$ tree /usr/local/rvm      # the following is partial output
├── gems
│   └── ruby-2.2.2        # This is the INSTALLATION DIRECTORY for Gems
│       ├── bin
│       │   ├── bundle
│       │   └── rubocop
│       └── gems
│           ├── bundler-1.12.5
│           ├── freewill-1.0.0
│           │   └── lib
│           │       └── freewill.rb
│           ├── pry-0.10.4
│           └── rubocop-0.43.1
└── rubies
    └── ruby-2.2.2
        └── bin
            ├── gem
            ├── irb
            └── ruby

This structure shows Ruby 2.2.2 and some associated Gems installed under RVM. In particular, note the locations of the gems directory in this structure. All Gems for Ruby 2.2.2 are installed here. The files are in subdirectories named with the name and version number of the installed Gems. For instance, pry version 0.10.4 is in INSTALLATION DIRECTORY/gems/pry-0.10.4.

Inside each Gem-specific directory, you will find additional subdirectories and files. For example, we show a bit of detail for the freewill 1.0.0 Gem in Figure 1. The lib subdirectory is the most important: this is where your Ruby finds the require files for the Gem. For instance, when you write require 'freewill' in a program, Ruby loads freewill.rb from this lib subdirectory. Note that the Gems are installed within a specific Ruby version; in this way, it's possible to install the same Gem for multiple Rubies because they are installed under the Ruby version-specific directory.

Don't be afraid to look inside these files: so long as you don't modify anything, you're free to read the programs to see how they work, learn more about how to use them, and to diagnose problems with the Gem.


Depending on your installation of Ruby and the options you pass to gem, gem may install Gems somewhere in your home directory instead of a system-level directory. This is the location in your home directory that gem uses in such cases.



Some Gems provide commands that you can use directly from a terminal prompt; gem places those commands in this directory. In Figure 1, we show the bundler and rubocop executables for Ruby 2.2.2 in the bin subdirectory.

Note that you need to include this directory in your shell PATH variable so that the shell can find these commands. Your Ruby version manager (rbenv or RVM) usually handles this, but it's useful to know where to look if you have problems. (See also SHELL PATH below.)


This is the remote library used by this gem installation.


The value of your shell's PATH variable; this variable tells your shell which directories it should search to find executable program files. If you have problems with command not found messages or running the wrong versions of programs, this listing may provide valuable clues about where the system looks for your programs.

Note in particular that the list of directories includes /usr/local/rvm/rubies/ruby-2.2.2/bin. We can see from Figure 1 that this directory contains the ruby, irb, and gem commands (it contains other commands as well).

If you don't remember what the PATH is or how to set it, please take some time to review the chapter on the environment in our Introduction to the Command Line book.

Which File Was Required?

While Ruby, Gem, and the Ruby version managers, rbenv and RVM, do a good job of organizing things, you may sometimes run into strange problems that can only happen when you're using the wrong Gem in a program. For example, suppose your program needs a specific feature from version 1.1.1 of a Gem named freewill, but when you try to run the program, you get an error that tells you the feature doesn't exist. How can you find out which version of the Gem your program really loaded?

To determine the Gem version, you need to know the full path name of the file that your program loaded. The easiest way to do this is to insert some debugging code (or a call to binding.pry) in your program shortly after the point where you require the Gem:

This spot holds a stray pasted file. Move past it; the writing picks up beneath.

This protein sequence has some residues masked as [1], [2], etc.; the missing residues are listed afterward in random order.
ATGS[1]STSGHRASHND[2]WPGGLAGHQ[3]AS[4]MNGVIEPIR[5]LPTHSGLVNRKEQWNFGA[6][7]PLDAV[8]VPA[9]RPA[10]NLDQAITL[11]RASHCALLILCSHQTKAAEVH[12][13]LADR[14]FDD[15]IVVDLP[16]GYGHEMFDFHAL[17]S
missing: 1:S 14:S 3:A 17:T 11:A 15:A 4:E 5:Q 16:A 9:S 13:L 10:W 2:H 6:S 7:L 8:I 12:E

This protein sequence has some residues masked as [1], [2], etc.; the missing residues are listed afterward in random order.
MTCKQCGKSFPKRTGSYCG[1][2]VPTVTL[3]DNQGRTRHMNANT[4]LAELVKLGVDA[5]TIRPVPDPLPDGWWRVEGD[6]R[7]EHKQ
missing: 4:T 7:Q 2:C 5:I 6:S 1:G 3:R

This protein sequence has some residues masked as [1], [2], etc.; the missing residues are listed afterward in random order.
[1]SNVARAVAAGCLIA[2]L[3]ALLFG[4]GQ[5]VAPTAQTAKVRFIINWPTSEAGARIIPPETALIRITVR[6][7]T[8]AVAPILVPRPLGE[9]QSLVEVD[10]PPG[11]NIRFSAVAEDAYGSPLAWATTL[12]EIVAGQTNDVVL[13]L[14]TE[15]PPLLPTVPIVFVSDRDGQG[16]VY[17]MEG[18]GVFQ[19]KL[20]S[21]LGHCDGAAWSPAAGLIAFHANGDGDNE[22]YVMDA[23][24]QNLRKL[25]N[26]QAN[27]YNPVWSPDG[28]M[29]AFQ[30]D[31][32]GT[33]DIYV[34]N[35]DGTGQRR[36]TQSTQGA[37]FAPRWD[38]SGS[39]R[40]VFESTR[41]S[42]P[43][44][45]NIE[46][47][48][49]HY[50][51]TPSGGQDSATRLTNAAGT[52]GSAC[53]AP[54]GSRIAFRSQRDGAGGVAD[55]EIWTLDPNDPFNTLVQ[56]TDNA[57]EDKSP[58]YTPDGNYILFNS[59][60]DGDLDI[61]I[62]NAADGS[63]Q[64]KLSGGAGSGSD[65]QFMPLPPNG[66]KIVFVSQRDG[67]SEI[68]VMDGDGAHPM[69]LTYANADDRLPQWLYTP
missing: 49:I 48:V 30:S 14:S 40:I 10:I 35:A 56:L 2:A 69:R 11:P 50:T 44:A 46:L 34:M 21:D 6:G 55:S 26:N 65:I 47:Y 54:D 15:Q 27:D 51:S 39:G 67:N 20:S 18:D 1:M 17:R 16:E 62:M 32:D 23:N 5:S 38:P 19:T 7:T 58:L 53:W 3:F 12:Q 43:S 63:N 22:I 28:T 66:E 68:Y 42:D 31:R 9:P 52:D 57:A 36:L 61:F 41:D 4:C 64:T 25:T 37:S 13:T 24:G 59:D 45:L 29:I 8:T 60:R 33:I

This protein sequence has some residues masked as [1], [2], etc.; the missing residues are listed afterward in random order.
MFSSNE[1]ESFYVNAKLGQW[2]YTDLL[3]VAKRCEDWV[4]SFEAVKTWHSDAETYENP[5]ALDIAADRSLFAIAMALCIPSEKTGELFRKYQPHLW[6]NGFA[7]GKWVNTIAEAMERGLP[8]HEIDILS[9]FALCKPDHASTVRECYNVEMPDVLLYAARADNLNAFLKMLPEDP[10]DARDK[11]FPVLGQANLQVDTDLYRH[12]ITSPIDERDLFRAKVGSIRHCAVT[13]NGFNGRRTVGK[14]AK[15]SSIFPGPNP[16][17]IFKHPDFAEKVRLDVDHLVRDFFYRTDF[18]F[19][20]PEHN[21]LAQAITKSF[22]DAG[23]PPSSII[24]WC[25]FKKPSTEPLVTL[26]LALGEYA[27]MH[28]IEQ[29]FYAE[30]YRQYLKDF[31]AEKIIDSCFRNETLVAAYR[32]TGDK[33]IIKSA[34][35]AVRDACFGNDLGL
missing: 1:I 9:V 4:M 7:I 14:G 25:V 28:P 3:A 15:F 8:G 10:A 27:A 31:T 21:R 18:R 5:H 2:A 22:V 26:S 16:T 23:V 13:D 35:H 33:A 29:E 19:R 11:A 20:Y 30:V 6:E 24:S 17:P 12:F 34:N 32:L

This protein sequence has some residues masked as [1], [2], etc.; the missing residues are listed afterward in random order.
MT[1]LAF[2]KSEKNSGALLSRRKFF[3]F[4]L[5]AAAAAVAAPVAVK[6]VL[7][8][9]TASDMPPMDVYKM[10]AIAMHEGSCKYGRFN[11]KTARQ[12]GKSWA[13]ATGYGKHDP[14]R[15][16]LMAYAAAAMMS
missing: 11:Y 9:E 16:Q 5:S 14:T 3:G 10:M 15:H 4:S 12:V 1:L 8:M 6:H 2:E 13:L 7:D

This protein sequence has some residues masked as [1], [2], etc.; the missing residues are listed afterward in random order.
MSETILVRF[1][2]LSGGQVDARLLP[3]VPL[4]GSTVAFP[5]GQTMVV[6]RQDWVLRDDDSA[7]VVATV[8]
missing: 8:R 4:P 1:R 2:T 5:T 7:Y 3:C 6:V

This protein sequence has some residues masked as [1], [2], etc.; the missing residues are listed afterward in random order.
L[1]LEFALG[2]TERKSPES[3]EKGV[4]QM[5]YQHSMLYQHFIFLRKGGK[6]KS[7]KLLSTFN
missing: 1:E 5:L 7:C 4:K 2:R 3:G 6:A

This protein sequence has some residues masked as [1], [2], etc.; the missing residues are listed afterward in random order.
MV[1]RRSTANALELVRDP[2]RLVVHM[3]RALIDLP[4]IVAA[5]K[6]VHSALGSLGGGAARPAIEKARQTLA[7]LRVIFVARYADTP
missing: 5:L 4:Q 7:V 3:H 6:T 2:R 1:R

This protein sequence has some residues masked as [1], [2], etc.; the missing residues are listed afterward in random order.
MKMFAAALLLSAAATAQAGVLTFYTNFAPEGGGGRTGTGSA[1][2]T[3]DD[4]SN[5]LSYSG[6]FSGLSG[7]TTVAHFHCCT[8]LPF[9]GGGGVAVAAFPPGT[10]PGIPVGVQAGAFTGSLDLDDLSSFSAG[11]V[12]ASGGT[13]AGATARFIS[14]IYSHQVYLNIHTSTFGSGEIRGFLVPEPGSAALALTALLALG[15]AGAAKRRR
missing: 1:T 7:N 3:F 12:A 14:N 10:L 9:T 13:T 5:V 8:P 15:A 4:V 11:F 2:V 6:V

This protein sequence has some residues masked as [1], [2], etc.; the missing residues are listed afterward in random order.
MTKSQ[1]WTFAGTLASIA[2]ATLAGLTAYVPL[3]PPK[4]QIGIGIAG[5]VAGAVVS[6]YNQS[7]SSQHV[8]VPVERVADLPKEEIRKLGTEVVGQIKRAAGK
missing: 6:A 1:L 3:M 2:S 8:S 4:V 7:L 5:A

puts $LOADED_FEATURES.grep(/freewill\.rb/)

This will print something like this:


That command searches for any entries in the $LOADED_FEATURES Array that include freewill.rb in the name, and prints all matching entries. With luck, there is just one entry, though sometimes you may have several from which to choose. It's usually easy to choose the right entry though. The resulting name is the path of the file that your program required; by looking at that name, you can see that your program loaded the file from freewill-1.0.0. This tells you that your program loaded version 1.0.0 of the Gem, not version 1.1.1 as needed.

Once you've confirmed that you're using the wrong version of the Gem, you may find that you need to install the desired version, or that you're using the wrong version of Ruby. As we'll see later, this can also be an issue with Bundler.

Multiple Gem Versions

In the previous section, we described an issue where we loaded the wrong version of a Gem. One possible solution to the problem was to install the correct version of the Gem. However, this introduces another opportunity for version-related problems with Gems.

Suppose our system now looks like this:

Figure 2

$ tree /usr/local/rvm      # the following is partial output
└── gems
    └── ruby-2.2.2        # This is the INSTALLATION DIRECTORY for Gems
        ├── bin
        │   ├── bundle
        │   └── rubocop
        └── gems
            ├── bundler-1.12.5
            ├── freewill-1.0.0
            │   └── lib
            │       └── freewill.rb
            ├── freewill-1.1.1
            │   └── lib
            │       └── freewill.rb
            ├── pry-0.10.4
            └── rubocop-0.43.1

Figure 2 shows that we now have two versions of freewill installed. Let's say that version 1.1.1 is not fully compatible with the older 1.0.0 version. Suppose further that we have another Ruby program that requires the version 1.0.0 of freewill. What happens when this program tries to require 'freewill'?

In this situation, Ruby loads the installed version of the Gem with the most recent version number, namely version 1.1.1. This means trouble for our hypothetical program that needs the older version. This can be addressed in several ways:

  • Provide an absolute path name to require.
  • Add an appropriate -I option to the Ruby invocation.
  • Modify $LOAD_PATH prior to requiring somegem.
  • Modify the RUBYLIB environment variable.

These fixes are all hacks though; they will quickly become unmanageable and an enormous mess and source of bugs. You definitely do not want to go down this road except in the extremely short-term. The right choice is to use Bundler, which we'll discuss later. But first...


In this chapter, we've learned that RubyGems, or Gems for short, are packages of code that you can download, install, and use in your Ruby programs or from the command line. The gem command manages your Gems.

We've learned how RubyGems are organized on your filesystem, and seen how to deal with some common issues that arise when working with Gems.

We've also briefly touched on the fact that you can install multiple versions of Ruby on your system, and that such multi-version systems take this into account when managing your Gems. However, our coverage was minimal since we need to learn how to put multiple Rubies on your system. We will learn how to do that in the next chapter, Ruby Version Managers.